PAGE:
Sources for Research in Pennsylvania
While I doubt I would find anything about my Baxter family at this site, it’s worth noting that it exists. I suppose I might find some land records. Deed books start at 1750.
The only online availability of virtually all of the Pennsylvania Archives is here, with free access, on Fold3.com. . . . The valuable search capability created by Fold3.com provides the key to unlocking previously hidden names and events.
What can I find about “my” James Baxter in the records in Pennsylvania? He was there for about fifteen years, according to family lore about his immigration, marriage date to Rebecca Riddle, and place of birth for his older children. I think the only way to trace him back to his Old Country village, is to find everything I can find about him in Pennsylvania.
about 1785 | The only information I have about James’s immigration year comes from Alfred Baxter’s 1931 letter which he wrote with his 90-year-old father sitting next to him, trying to remember information about the family. The letter was written to a Mrs. Buck, who was evidently a genealogy researcher helping someone in Indiana research the family. Mrs. Buck may have been a D.A.R. member helping to research the book Roster of Soldiers and Patriots of the American Revolution Buried in Indiana, compiled and edited by Mrs. Roscoe C. O’Byrne, chairman, published by the Indiana Daughters of the American Revolution, 1938. From the foreword:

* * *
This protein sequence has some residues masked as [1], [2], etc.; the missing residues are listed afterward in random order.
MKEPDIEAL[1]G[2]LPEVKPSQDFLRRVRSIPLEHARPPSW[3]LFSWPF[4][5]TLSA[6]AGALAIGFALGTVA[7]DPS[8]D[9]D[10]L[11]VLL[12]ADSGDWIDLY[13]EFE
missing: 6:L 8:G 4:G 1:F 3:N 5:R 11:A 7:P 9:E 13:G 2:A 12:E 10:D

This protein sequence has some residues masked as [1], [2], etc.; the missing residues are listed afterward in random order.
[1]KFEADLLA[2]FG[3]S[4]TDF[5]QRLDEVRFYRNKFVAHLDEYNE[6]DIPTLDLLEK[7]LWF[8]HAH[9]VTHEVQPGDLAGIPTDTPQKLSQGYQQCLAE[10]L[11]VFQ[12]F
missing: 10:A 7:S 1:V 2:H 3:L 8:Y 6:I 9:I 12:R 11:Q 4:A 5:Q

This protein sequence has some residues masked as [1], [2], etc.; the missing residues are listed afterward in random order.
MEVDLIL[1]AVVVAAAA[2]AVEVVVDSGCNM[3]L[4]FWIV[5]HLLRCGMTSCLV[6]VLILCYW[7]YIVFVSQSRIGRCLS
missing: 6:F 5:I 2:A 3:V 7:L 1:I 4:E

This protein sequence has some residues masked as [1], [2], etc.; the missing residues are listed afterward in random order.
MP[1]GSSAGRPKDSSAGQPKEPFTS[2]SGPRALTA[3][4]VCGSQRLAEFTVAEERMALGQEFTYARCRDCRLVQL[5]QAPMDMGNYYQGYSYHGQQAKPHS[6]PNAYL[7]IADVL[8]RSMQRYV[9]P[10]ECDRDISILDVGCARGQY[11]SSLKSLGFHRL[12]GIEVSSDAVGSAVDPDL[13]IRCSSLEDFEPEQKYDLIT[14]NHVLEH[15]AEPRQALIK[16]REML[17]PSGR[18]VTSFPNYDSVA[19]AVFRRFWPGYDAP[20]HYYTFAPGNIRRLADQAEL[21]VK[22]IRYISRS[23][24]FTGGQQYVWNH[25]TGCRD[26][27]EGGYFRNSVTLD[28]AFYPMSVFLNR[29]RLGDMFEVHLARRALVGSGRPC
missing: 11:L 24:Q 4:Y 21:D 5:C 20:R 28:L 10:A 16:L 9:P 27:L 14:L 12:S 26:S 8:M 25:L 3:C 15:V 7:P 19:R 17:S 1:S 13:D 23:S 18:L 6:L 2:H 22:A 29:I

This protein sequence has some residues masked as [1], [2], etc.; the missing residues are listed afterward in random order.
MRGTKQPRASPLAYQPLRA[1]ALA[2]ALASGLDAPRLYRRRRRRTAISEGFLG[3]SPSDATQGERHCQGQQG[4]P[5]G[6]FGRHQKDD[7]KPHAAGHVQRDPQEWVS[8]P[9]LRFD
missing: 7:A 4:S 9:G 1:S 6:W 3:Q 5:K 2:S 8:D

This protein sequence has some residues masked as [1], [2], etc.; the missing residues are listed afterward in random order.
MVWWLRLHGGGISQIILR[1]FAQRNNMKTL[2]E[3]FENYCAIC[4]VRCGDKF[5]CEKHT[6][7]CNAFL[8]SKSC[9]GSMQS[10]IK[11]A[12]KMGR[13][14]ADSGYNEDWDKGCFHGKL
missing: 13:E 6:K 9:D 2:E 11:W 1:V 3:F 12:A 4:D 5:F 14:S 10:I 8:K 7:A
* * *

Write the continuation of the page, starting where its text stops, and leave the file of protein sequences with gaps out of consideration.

This volume of Revolutionary Soldiers buried in Indiana is presented with the hope that it will materially assist in increasing the membership in D.A.R. Chapters in the State. . . . This volume is not the work of one person, but the work of many.
I found this book at the St. Louis County Library genealogical section; it is now part of the Ancestry.com database. For some reason, probably because of their stated agenda (above) of “materially. . . increasing membership,” the Indiana John Paul Chapter of the D.A.R. of the 1930s decided that this James Baxter fought in the Revolutionary War. This is from page 54:
There are a couple of things wrong here, right off the top: James’s DOB, which they state as 1765 instead of 1769, and his wife “Rachel,” who ought to be Rebecca. I found this record about five years ago when I first started researching James Baxter, and frankly I was surprised to see him listed as a Revolutionary Soldier, since this is the first and only place in the records where I found him linked to that war. On the contrary, the 1931 letter from his great grandson states exactly the opposite:
As far as I know none of the Kerr family, Baxter family or Francis family were ever in the Revolutionary Army.